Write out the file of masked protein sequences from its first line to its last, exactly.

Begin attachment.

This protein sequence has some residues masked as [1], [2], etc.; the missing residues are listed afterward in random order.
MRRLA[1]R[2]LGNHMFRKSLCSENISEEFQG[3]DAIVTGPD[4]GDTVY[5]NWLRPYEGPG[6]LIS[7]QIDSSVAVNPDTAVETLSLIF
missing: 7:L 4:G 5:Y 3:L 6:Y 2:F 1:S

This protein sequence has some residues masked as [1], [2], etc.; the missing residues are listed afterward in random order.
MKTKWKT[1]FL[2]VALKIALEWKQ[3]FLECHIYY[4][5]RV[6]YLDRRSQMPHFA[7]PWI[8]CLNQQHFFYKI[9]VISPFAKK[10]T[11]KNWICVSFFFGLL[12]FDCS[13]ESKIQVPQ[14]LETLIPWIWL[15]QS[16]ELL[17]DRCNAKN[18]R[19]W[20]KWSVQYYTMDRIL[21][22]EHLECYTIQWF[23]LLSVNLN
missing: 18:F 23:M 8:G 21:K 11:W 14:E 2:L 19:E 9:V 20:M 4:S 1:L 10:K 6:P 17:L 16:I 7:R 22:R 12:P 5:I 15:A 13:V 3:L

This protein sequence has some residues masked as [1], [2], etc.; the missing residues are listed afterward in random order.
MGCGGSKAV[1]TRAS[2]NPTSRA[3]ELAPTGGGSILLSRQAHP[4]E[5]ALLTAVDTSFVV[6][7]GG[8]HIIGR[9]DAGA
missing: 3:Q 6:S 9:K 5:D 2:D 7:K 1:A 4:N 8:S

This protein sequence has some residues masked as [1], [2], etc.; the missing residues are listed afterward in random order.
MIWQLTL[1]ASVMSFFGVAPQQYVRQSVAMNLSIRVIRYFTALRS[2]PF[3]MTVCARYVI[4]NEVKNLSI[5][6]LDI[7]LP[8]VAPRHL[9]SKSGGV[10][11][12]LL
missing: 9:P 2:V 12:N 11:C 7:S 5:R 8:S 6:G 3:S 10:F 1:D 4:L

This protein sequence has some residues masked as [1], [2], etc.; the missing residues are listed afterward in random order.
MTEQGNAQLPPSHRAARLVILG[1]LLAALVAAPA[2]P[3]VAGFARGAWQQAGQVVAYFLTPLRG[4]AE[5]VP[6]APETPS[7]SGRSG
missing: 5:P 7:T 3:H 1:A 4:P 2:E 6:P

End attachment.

This protein sequence has some residues masked as [1], [2], etc.; the missing residues are listed afterward in random order.
MRRLA[1]R[2]LGNHMFRKSLCSENISEEFQG[3]DAIVTGPD[4]GDTVY[5]NWLRPYEGPG[6]LIS[7]QIDSSVAVNPDTAVETLSLIF
missing: 7:L 4:G 5:Y 3:L 6:Y 2:F 1:S

This protein sequence has some residues masked as [1], [2], etc.; the missing residues are listed afterward in random order.
MKTKWKT[1]FL[2]VALKIALEWKQ[3]FLECHIYY[4][5]RV[6]YLDRRSQMPHFA[7]PWI[8]CLNQQHFFYKI[9]VISPFAKK[10]T[11]KNWICVSFFFGLL[12]FDCS[13]ESKIQVPQ[14]LETLIPWIWL[15]QS[16]ELL[17]DRCNAKN[18]R[19]W[20]KWSVQYYTMDRIL[21][22]EHLECYTIQWF[23]LLSVNLN
missing: 18:F 23:M 8:G 21:K 11:W 14:E 2:L 19:E 9:V 20:M 4:S 1:L 10:K 6:P 17:L 16:I 7:R 22:R 12:P 5:I 15:A 13:V 3:L

This protein sequence has some residues masked as [1], [2], etc.; the missing residues are listed afterward in random order.
MGCGGSKAV[1]TRAS[2]NPTSRA[3]ELAPTGGGSILLSRQAHP[4]E[5]ALLTAVDTSFVV[6][7]GG[8]HIIGR[9]DAGA
missing: 3:Q 6:S 9:K 5:D 2:D 7:K 1:A 4:N 8:S

This protein sequence has some residues masked as [1], [2], etc.; the missing residues are listed afterward in random order.
MIWQLTL[1]ASVMSFFGVAPQQYVRQSVAMNLSIRVIRYFTALRS[2]PF[3]MTVCARYVI[4]NEVKNLSI[5][6]LDI[7]LP[8]VAPRHL[9]SKSGGV[10][11][12]LL
missing: 9:P 2:V 12:N 11:C 7:S 5:R 8:S 6:G 3:S 10:F 1:D 4:L

This protein sequence has some residues masked as [1], [2], etc.; the missing residues are listed afterward in random order.
MTEQGNAQLPPSHRAARLVILG[1]LLAALVAAPA[2]P[3]VAGFARGAWQQAGQVVAYFLTPLRG[4]AE[5]VP[6]APETPS[7]SGRSG
missing: 5:P 7:T 3:H 1:A 4:P 2:E 6:P